I am attending three courses this semester, two for a grade and one as an auditor, and there is no commonality that stretches across the three…except food.
All of my professors have set up a system to ensure that, in the middle of the three hour class, there is a snack break and someone is responsible for bringing the snacks. Snacks is a…relative term. Today, for example, one of my professors provided us with tea in individual mugs, fresh bread, feta, artichoke and olive salad and mixed nuts.
I had tea. (For those who don’t know, by the way, plain black tea, plain green tea and Earl Grey do not require kosher supervision.) I tried not to drool over the feta. I had some more tea and a granola bar I had in my bag and tried not to sulk. Then I tried not to sniffle too loudly during class, because I have this cold that seems to be making its vicious way around my family. But there’s really not that much to do about it other than take the medicine, suck it up and try not to sneeze. Oh, and bring tissues to class! The good lord invented those little kleenex packs for a reason and I promise you I will not be forgetting to put one in my knapsack ever again.
Class was eventually over and I could blow my nose as loudly as I wanted and go home to my refrigerator and cut myself a lovely piece of Trader Joe’s kosher feta and then all was right with the world. At least until I had to sneeze again.
Part of me wonders how long it will take until people notice I don’t eat food unless it’s my own. Or fruit. Or has a visible kosher symbol. I decided not to point it out because there’s nothing anyone can do. When others mention that they are vegetarians/vegans/allergic to peanuts, it’s so that the person responsible for preparing the food can take them into account and prepare something they can eat. If I told people I kept kosher, they’d ask what I can eat.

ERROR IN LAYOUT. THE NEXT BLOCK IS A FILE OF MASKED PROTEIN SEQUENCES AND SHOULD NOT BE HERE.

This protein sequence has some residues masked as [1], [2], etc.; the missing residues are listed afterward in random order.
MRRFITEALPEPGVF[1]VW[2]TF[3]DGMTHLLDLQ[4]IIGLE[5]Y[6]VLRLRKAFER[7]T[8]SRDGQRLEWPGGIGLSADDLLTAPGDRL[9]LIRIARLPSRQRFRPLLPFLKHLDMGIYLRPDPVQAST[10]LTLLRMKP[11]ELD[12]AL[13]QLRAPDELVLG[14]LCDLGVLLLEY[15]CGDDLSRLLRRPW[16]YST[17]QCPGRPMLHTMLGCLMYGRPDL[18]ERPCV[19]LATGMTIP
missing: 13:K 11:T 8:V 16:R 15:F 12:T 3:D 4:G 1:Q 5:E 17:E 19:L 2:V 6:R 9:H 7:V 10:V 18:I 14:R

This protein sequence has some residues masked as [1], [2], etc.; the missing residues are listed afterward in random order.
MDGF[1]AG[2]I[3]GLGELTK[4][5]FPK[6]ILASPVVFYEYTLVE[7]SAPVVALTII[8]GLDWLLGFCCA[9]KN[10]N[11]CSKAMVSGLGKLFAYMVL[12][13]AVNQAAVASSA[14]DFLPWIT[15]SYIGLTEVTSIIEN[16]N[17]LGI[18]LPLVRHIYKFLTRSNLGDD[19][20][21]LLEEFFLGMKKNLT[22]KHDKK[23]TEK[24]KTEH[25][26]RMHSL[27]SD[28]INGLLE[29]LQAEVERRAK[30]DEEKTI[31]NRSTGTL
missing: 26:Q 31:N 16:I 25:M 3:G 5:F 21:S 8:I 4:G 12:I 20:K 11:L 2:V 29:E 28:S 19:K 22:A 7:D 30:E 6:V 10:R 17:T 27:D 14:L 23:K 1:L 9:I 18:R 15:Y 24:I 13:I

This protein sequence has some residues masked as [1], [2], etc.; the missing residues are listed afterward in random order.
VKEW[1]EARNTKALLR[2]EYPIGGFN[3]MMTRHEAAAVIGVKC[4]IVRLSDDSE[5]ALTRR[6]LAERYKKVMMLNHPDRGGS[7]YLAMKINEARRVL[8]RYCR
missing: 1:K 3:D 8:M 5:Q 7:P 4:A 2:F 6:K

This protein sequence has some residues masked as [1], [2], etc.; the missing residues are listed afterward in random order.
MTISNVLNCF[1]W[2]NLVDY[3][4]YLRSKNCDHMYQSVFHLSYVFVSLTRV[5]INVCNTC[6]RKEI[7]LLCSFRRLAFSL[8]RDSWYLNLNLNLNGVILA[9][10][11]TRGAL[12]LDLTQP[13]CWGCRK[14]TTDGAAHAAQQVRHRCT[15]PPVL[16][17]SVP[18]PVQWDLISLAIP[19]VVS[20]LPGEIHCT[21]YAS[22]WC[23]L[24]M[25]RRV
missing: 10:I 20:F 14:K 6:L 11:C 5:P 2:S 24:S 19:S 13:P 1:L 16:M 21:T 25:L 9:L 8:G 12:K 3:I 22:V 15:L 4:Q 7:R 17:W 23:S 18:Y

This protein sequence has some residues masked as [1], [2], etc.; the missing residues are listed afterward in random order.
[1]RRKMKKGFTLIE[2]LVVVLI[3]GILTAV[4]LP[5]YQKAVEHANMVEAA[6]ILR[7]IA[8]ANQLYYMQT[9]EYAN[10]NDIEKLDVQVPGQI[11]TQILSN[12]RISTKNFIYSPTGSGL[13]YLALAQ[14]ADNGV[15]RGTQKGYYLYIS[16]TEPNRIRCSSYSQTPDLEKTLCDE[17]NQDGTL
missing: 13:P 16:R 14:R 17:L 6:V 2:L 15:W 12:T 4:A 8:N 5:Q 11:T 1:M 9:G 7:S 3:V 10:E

“Well, food cooked in a kosher kitchen or food with an acceptable kosher symbol on it.” is the short answer and the long answer would involve a handout with the kosher symbols one is likely to find around here, plus a short discourse on why they wouldn’t be able to turn their kitchens kosher for me. So I’ve found it saves everyone trouble if I just don’t say anything. More to the point, saves people feeling guilty that they can’t make something I can eat.
Of course, there’s always the week I get to bring the food and then I’ll be able to eat to my heart’s content. I’m thinking muffins.